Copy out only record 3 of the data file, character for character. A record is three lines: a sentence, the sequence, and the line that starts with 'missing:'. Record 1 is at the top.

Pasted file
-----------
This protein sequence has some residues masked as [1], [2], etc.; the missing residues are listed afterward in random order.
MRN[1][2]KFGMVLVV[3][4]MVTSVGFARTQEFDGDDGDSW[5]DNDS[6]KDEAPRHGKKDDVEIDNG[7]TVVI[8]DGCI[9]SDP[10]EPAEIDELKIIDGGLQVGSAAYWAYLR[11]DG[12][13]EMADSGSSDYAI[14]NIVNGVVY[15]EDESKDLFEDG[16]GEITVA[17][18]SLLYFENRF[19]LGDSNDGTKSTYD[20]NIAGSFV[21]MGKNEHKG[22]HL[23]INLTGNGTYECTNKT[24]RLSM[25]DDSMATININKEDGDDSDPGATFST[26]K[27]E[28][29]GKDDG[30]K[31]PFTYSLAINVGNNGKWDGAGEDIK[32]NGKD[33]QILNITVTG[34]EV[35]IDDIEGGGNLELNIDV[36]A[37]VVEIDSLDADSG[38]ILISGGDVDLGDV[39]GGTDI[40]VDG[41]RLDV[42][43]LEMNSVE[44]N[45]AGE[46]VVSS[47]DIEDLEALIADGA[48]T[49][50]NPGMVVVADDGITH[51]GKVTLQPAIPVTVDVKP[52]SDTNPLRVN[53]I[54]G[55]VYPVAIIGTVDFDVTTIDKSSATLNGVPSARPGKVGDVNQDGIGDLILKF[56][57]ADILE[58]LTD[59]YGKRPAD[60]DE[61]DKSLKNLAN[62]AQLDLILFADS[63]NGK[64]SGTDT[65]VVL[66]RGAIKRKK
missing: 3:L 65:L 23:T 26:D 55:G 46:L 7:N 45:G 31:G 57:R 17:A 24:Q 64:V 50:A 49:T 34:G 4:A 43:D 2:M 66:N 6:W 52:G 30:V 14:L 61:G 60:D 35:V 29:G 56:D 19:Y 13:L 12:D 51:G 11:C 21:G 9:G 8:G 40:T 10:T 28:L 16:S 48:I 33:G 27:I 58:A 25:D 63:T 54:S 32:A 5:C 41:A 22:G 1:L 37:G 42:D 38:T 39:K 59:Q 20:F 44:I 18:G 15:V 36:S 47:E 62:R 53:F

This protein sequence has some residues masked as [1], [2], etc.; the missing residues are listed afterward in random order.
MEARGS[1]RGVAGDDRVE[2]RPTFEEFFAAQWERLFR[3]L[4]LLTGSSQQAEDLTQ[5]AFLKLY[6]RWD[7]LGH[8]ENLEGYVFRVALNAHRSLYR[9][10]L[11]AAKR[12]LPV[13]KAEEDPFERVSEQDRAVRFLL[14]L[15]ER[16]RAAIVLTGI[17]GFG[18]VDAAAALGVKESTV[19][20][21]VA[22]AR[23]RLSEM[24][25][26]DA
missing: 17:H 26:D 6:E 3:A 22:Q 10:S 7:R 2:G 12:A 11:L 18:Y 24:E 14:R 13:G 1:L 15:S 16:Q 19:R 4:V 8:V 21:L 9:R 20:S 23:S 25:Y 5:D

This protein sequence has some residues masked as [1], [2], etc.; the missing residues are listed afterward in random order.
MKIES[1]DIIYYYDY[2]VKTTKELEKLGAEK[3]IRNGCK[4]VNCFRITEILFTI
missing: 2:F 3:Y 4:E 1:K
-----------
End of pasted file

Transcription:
This protein sequence has some residues masked as [1], [2], etc.; the missing residues are listed afterward in random order.
MKIES[1]DIIYYYDY[2]VKTTKELEKLGAEK[3]IRNGCK[4]VNCFRITEILFTI
missing: 2:F 3:Y 4:E 1:K